BALTIMORE (WJZ) — After more than five hours, lawyers selected a jury in one of the largest police corruption cases in Baltimore City history.
Nine women and three men will decide the fate of Detectives Marcus Taylor and Daniel Hersl, who were part of the Baltimore Police Department’s elite Gun Trace Task Force. Federal prosecutors allege officers in the specialized unit went rogue — robbing people, dealing drugs, then trying to cover it all up. There are four alternate jurors.
Moments after the jury was selected, Hersl’s brother, Steve Hersl, told WJZ Investigator Mike Hellgren: “Prayers and support for Danny. We love him, and we miss him.” Members of the Hersl family have been vocal since the indictment, claiming the veteran officer is innocent.
Both Hersl and Taylor wore suits and sat at opposite ends of an L-shaped table in the large ceremonial courtroom on the first floor of Baltimore City’s federal courthouse.
Opening statements in the case are scheduled for Tuesday morning, and the trial is expected to last three to four weeks.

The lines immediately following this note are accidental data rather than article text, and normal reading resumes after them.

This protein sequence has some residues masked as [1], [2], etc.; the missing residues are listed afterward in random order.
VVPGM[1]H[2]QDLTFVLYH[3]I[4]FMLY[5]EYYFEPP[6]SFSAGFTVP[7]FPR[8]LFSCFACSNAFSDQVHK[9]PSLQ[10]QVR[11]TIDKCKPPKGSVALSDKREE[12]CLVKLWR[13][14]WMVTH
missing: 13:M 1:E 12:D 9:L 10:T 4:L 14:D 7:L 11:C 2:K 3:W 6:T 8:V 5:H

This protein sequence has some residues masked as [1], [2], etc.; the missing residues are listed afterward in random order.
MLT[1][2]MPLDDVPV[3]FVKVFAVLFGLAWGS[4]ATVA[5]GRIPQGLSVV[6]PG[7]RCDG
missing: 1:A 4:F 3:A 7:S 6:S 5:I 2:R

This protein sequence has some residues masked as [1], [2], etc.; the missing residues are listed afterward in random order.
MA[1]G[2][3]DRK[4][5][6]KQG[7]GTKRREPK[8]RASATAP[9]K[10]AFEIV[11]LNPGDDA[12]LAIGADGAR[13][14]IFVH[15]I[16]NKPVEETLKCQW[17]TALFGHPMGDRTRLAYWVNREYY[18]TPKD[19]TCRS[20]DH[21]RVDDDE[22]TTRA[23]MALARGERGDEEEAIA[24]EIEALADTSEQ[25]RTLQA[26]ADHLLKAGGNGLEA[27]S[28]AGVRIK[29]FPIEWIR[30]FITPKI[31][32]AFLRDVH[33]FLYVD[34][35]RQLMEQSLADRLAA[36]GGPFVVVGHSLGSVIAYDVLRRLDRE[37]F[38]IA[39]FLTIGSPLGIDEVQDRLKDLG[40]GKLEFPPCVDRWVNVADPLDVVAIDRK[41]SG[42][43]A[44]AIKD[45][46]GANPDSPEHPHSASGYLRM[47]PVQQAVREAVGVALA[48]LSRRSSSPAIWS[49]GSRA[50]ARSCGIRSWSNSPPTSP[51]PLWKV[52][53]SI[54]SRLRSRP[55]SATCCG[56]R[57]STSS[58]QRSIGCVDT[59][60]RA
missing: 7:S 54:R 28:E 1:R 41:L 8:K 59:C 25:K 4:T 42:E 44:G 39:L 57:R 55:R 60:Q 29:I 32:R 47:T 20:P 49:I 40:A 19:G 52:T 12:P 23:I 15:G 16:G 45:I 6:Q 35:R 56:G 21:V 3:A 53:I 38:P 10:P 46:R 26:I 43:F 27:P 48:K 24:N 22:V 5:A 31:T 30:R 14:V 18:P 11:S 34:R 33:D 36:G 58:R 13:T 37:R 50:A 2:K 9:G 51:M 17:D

Hersl and Taylor are the only two officers fighting the charges. Six others have entered guilty pleas, and four are expected to testify for the prosecution.
Hersl’s lawyer, William Purpura, said he felt “confident” leaving court Monday night. Both defendants face charges that could put them in prison for 20 years or more, including using a firearm in the commission of a crime, robbery and racketeering conspiracy.
Authorities arrested the officers in March 2017, but questions persist about why they were allowed to operate as a rogue unit for years.
The scandal has also jeopardized more than 100 prosecutions in which the officers were the primary witnesses.
A Philadelphia officer who used to work in Baltimore is also facing charges in the case.
Only around a quarter of the prospective jurors had even heard of the scandal, when questioned by Judge Catherine Blake.